The content below has been tagged with the term “Energy.”
IPaC is a project planning tool which streamlines the environmental review process by providing information on the location of listed species and other USFWS trust resources which could potentially be affected by a project. Initial project scoping IPaC can assist in identifying threatened or endangered species, critical habitat, migratory birds, or other natural resources that may be impacted by a project, based on a project area as defined by the user. Learn more...
This infographic provides an overview of the U.S. Fish and Wildlife Service’s Southeast Region (Region 4), which serves Alabama, Arkansas, Florida, Georgia, Kentucky, Louisiana, Mississippi, North Carolina, South Carolina, Tennessee, Puerto Rico and the U.S. Virgin Islands. Region 4 includes most of the Gulf of Mexico and includes 131 National Wildlife Refuges, the majority of which are open to the public for hunting and fishing. It also includes 13 Environmental Services Offices and 13 National Fisheries. Learn more...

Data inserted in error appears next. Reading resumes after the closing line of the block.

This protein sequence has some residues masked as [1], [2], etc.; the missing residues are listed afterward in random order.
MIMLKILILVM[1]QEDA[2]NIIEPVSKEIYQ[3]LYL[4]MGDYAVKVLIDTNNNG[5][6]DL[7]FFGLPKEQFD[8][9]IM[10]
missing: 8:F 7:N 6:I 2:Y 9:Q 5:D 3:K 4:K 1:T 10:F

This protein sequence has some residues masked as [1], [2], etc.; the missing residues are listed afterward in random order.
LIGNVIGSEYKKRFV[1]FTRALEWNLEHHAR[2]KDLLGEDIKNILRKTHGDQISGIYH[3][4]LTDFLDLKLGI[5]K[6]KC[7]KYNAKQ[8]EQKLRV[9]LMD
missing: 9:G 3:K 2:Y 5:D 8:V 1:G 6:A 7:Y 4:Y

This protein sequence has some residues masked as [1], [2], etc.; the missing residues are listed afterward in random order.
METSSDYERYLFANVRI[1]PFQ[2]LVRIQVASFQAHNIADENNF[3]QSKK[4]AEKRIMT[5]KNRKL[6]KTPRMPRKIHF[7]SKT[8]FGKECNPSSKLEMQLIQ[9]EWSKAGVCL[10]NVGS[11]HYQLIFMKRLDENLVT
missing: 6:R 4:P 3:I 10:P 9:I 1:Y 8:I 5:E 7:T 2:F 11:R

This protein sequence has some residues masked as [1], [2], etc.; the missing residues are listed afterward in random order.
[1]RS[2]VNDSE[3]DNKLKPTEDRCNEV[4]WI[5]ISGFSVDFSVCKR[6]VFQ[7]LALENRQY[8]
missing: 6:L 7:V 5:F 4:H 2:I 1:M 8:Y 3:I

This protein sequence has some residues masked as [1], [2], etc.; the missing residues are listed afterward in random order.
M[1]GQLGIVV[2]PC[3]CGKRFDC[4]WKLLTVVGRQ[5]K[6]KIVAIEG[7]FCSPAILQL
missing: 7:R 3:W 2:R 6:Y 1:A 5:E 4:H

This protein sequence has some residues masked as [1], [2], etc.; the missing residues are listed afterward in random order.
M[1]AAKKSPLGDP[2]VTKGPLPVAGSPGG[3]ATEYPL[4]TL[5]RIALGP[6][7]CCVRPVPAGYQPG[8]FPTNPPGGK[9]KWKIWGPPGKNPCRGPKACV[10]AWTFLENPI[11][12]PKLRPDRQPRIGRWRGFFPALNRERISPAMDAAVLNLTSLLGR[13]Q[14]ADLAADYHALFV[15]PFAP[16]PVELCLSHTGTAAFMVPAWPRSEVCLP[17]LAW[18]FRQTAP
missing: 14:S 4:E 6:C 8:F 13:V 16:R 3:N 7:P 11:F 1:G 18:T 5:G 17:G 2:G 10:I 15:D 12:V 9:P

Satisfying our nation’s need for energy, like many human activities, has the potential to harm fish and wildlife resources. The U.S. Fish and Wildlife Service’s scientists and managers strive to minimize the environmental impacts of energy development on species and their habitats. Assistance to project developers and other agencies may involve endangered species permitting, National Environmental Policy Act (NEPA) review, eagle permitting, consultation and studies for licensing hydroelectric projects, best management practices development, and other technical assistance. Learn more...